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Review: 'Dumb Money' Invests in its Cast Without Dividends From the Script

"I just like the stock."

Imagine if you will a boxing match of the clichéd David versus Goliath. In one corner, there's Goliath, represented by Wall Street expectations and rules circumvented by billionaire hedge fund owners seeking greed. In the other corner is David, the little guy who knows little about the stock market but wants to invest their hard-earned money to make a quick buck. Already, the two boxers are in completely different weight classes, as Goliath has resources, money, and insider connections that make them an undeniable favorite amongst pundits and experts of the sport.

On the other hand, David has the willpower and summons strength to use common sense and street smarts to outwit the larger opponent. They just need a lifeline, such as Robin Hood, who often robs from the rich to give to the poor. But what happens if Robin Hood is the referee of this boxing match while simultaneously favoring Goliath?

The answer is "Dumb Money," the newest film from director Craig Gillespie. But unlike Gillespie's other fascinating works like "I, Tonya" and "Lars and the Real Girl," his venture into the world of high finance and stonks leaves a lot on the table. Given Gillespie's reputation for frequent collaborations with performers like Seth Rogen and Sebastian Stan, the cast of "Dumb Money" provides the very recent story of the 2021 GameStop short squeeze a much-needed lift.

The events in "Dumb Money" surround the video game retailer GameStop and the short squeeze that amateur investor Keith Gill (Paul Dano) perpetuated just two years ago. Gill and his wife Caroline (Shailene Woodley) make a bet that GameStop is the stock to look out for, and Gill makes YouTube videos and participates in Reddit forums outlining his strategy for investing and holding onto the stock. Several people throughout the U.S. begin to take notice, including a nurse (America Ferrera), Keith's brother Kevin (Pete Davidson), a GameStop store clerk (Anthony Ramos), and college students at the University of Texas, Austin (Myha'la Herrold & Talia Ryder). Each represents a population segment that follows in Keith's footsteps, invests in GameStop using the Robinhood app, and holds onto their position until Keith says to sell.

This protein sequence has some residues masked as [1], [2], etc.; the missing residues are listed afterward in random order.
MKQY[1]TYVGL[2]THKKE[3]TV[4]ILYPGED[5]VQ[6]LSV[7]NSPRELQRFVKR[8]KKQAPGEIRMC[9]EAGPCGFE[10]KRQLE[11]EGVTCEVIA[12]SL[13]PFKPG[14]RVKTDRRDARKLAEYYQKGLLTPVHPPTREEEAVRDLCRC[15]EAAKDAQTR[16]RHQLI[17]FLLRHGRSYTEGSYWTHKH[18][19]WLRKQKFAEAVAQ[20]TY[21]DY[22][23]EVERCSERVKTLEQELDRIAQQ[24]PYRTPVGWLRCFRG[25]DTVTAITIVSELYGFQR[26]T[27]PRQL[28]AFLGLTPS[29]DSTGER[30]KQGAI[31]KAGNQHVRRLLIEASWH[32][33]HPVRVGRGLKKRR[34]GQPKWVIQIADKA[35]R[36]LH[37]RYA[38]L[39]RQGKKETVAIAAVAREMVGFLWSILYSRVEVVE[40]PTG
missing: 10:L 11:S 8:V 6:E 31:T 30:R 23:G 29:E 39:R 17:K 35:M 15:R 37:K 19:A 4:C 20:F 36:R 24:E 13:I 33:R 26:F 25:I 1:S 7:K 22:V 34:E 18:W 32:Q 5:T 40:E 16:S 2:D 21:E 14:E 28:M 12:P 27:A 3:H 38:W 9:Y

Robinhood is the platform used by most individual investors, like students and those new to the stock market, as it facilitates commission-free trades within the app. Many of those who choose to invest in GameStop using Keith's advice are doing so because they feel they are sticking it to Goliath, meaning they are bucking typical Wall Street trends and following their gut to achieve great wealth in a short amount of time. This is referred to in the film as "dumb money" via a short squeeze of the stock.

As many of us remember, because it was only in 2021 that these events occurred, GameStop grew exponentially while most forecasters and hedge fund managers (Seth Rogen & Vincent D'Onofrio) were shorting the stock. These wealthy men lost billions while individual investors and Keith Gill gained millions. At one point, the stock grew 30 times its valuation in a matter of days.

Herein lies where "Dumb Money" goes wrong and fast. While the film presents a semi-factual account of the David versus Goliath boxing match, it soon devolves into more of a wrestling match with the truth. Fictional characters stand in for real-life figures, while writers Lauren Schuker Blum and Rebecca Angelo attempt to focus on Keith Gill's family background and COVID-era politics of the time. When the context of Robinhood's owners (Sebastian Stan & Rushi Kota) is explored, including their association with entrepreneur and villain Ken Griffin (Nick Offerman), it is all surface level.

Most of the characters of this saga trend towards the surface level, except for Keith Gill. Pete Davidson provides some much-needed comic relief as Keith's brother, although his schtick quickly gets tiresome. America Ferrera's lonely essential worker character is easy to root for, but she almost seems like a sheep regarding her allegiance to Keith's investing advice.

The film would be nothing without the rest of its impressive cast, which carries the premise across the finish line. Much of the problem with "Dumb Money" comes from its overuse of real-life news footage, CNN coverage, TikTok responses to the GameStop phenomena, and social media posts to Keith's videos. Yes, these sequences can be used in films to heighten the dramatics of the moment, but Gillespie tends to lean on these videos to drive home the point of how influential this moment is.

Dano portrays Keith Gill as a cult leader to the point that it's a bit unnerving, but the actor does a splendid job of playing up the nerdy side of Keith's disposition. Cat-loving and headband-wearing Keith gained a large following of would-be investors, and many people still follow what the now-millionaire initially started. As the main character of a recent plot, Keith is fun to follow but isn't the most inspirational figure.

"Dumb Money" tries hard to be "The Big Short" but drops the ball. It is in no way a bad movie, but its attempt to paint the little guy as being squeezed out by Big Wall Street as a full-scale movement simply doesn't do the trick. Some terrible business practices performed by Robinhood and several hedge funds of the time have since been called out. This film does an excellent job of painting those pictures but needs more characterization to represent the movement it presents as important and essential viewing.

Ticket Rating: 🎟🎟🎟


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